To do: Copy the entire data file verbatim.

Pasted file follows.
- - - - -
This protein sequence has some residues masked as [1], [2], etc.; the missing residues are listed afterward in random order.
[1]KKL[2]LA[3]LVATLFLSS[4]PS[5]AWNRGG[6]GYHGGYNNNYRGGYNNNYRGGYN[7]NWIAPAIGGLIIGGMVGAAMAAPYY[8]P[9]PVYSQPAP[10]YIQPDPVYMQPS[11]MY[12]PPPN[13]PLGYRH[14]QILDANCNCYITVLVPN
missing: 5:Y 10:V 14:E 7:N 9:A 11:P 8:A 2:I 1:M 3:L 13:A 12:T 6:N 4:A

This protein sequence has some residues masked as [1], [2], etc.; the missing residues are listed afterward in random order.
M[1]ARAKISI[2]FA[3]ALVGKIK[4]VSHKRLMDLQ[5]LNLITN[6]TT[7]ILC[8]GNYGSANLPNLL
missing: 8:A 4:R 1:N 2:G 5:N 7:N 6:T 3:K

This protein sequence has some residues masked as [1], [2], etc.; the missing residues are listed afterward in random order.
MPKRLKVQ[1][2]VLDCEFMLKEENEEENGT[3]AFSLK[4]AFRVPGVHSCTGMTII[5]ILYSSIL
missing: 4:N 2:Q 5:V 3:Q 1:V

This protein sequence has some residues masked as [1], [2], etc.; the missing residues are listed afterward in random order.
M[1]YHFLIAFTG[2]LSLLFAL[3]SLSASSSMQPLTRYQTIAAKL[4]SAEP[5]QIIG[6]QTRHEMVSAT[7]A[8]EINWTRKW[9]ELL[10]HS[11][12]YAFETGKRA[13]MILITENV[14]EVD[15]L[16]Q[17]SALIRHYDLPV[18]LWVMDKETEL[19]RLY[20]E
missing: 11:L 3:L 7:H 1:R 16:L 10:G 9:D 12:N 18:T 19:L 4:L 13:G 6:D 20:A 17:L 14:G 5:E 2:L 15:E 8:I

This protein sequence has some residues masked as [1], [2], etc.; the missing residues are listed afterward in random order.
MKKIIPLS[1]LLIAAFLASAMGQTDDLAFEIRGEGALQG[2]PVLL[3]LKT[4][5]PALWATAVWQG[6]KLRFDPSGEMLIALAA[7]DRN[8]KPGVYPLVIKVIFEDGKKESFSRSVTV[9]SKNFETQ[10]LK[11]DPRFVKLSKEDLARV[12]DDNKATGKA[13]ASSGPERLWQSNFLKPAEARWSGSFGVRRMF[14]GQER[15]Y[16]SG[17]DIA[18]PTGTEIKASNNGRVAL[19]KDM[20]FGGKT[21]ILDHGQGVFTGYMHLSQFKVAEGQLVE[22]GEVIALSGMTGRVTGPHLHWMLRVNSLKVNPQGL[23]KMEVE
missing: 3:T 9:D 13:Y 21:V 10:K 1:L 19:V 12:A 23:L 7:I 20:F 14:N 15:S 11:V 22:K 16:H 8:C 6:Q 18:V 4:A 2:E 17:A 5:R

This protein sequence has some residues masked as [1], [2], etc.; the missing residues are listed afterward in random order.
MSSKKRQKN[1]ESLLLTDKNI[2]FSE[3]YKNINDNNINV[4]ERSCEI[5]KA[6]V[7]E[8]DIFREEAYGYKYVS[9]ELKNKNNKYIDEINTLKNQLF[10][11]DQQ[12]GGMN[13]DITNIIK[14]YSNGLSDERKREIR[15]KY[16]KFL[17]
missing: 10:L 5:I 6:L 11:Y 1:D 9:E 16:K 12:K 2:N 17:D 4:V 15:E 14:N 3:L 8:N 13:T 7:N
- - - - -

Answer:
This protein sequence has some residues masked as [1], [2], etc.; the missing residues are listed afterward in random order.
[1]KKL[2]LA[3]LVATLFLSS[4]PS[5]AWNRGG[6]GYHGGYNNNYRGGYNNNYRGGYN[7]NWIAPAIGGLIIGGMVGAAMAAPYY[8]P[9]PVYSQPAP[10]YIQPDPVYMQPS[11]MY[12]PPPN[13]PLGYRH[14]QILDANCNCYITVLVPN
missing: 5:Y 10:V 14:E 7:N 9:A 11:P 8:A 2:I 1:M 3:L 13:A 12:T 6:N 4:A

This protein sequence has some residues masked as [1], [2], etc.; the missing residues are listed afterward in random order.
M[1]ARAKISI[2]FA[3]ALVGKIK[4]VSHKRLMDLQ[5]LNLITN[6]TT[7]ILC[8]GNYGSANLPNLL
missing: 8:A 4:R 1:N 2:G 5:N 7:N 6:T 3:K

This protein sequence has some residues masked as [1], [2], etc.; the missing residues are listed afterward in random order.
MPKRLKVQ[1][2]VLDCEFMLKEENEEENGT[3]AFSLK[4]AFRVPGVHSCTGMTII[5]ILYSSIL
missing: 4:N 2:Q 5:V 3:Q 1:V

This protein sequence has some residues masked as [1], [2], etc.; the missing residues are listed afterward in random order.
M[1]YHFLIAFTG[2]LSLLFAL[3]SLSASSSMQPLTRYQTIAAKL[4]SAEP[5]QIIG[6]QTRHEMVSAT[7]A[8]EINWTRKW[9]ELL[10]HS[11][12]YAFETGKRA[13]MILITENV[14]EVD[15]L[16]Q[17]SALIRHYDLPV[18]LWVMDKETEL[19]RLY[20]E
missing: 11:L 3:L 7:H 1:R 16:L 10:G 9:D 12:N 18:T 19:L 4:L 13:G 6:D 20:A 17:L 14:G 5:E 2:L 15:E 8:I

This protein sequence has some residues masked as [1], [2], etc.; the missing residues are listed afterward in random order.
MKKIIPLS[1]LLIAAFLASAMGQTDDLAFEIRGEGALQG[2]PVLL[3]LKT[4][5]PALWATAVWQG[6]KLRFDPSGEMLIALAA[7]DRN[8]KPGVYPLVIKVIFEDGKKESFSRSVTV[9]SKNFETQ[10]LK[11]DPRFVKLSKEDLARV[12]DDNKATGKA[13]ASSGPERLWQSNFLKPAEARWSGSFGVRRMF[14]GQER[15]Y[16]SG[17]DIA[18]PTGTEIKASNNGRVAL[19]KDM[20]FGGKT[21]ILDHGQGVFTGYMHLSQFKVAEGQLVE[22]GEVIALSGMTGRVTGPHLHWMLRVNSLKVNPQGL[23]KMEVE
missing: 3:T 9:D 13:Y 21:V 10:K 1:L 19:V 12:A 23:L 7:I 20:F 14:N 15:S 11:V 22:K 16:H 8:C 6:Q 18:V 4:A 2:E 17:A 5:R

This protein sequence has some residues masked as [1], [2], etc.; the missing residues are listed afterward in random order.
MSSKKRQKN[1]ESLLLTDKNI[2]FSE[3]YKNINDNNINV[4]ERSCEI[5]KA[6]V[7]E[8]DIFREEAYGYKYVS[9]ELKNKNNKYIDEINTLKNQLF[10][11]DQQ[12]GGMN[13]DITNIIK[14]YSNGLSDERKREIR[15]KY[16]KFL[17]
missing: 10:L 5:I 6:L 11:Y 1:D 9:E 16:K 12:K 2:N 17:D 4:V 15:E 14:N 3:L 8:N 13:T 7:N